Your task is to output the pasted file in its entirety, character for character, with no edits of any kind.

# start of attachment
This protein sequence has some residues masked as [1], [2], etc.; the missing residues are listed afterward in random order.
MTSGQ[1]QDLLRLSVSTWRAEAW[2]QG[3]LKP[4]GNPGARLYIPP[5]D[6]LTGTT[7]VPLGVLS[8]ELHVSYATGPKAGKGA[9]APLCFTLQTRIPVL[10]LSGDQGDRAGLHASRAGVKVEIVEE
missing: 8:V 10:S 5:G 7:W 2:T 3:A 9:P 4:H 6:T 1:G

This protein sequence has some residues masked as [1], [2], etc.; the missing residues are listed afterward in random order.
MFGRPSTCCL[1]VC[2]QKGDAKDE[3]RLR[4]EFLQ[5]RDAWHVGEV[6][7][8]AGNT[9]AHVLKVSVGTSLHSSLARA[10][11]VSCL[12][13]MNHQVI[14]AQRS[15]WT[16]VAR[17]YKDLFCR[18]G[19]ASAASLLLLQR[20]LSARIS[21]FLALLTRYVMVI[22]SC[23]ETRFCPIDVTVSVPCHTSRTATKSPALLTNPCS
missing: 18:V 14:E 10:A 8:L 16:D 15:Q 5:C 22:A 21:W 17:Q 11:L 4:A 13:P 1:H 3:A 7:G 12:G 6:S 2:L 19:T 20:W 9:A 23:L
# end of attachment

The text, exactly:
This protein sequence has some residues masked as [1], [2], etc.; the missing residues are listed afterward in random order.
MTSGQ[1]QDLLRLSVSTWRAEAW[2]QG[3]LKP[4]GNPGARLYIPP[5]D[6]LTGTT[7]VPLGVLS[8]ELHVSYATGPKAGKGA[9]APLCFTLQTRIPVL[10]LSGDQGDRAGLHASRAGVKVEIVEE
missing: 8:V 10:S 5:G 7:W 2:T 3:A 9:P 4:H 6:T 1:G

This protein sequence has some residues masked as [1], [2], etc.; the missing residues are listed afterward in random order.
MFGRPSTCCL[1]VC[2]QKGDAKDE[3]RLR[4]EFLQ[5]RDAWHVGEV[6][7][8]AGNT[9]AHVLKVSVGTSLHSSLARA[10][11]VSCL[12][13]MNHQVI[14]AQRS[15]WT[16]VAR[17]YKDLFCR[18]G[19]ASAASLLLLQR[20]LSARIS[21]FLALLTRYVMVI[22]SC[23]ETRFCPIDVTVSVPCHTSRTATKSPALLTNPCS
missing: 18:V 14:E 10:A 8:L 16:D 15:Q 5:C 22:A 21:W 17:Q 11:L 4:A 13:P 1:H 3:A 7:G 12:G 6:S 2:L 19:T 20:W 9:A 23:L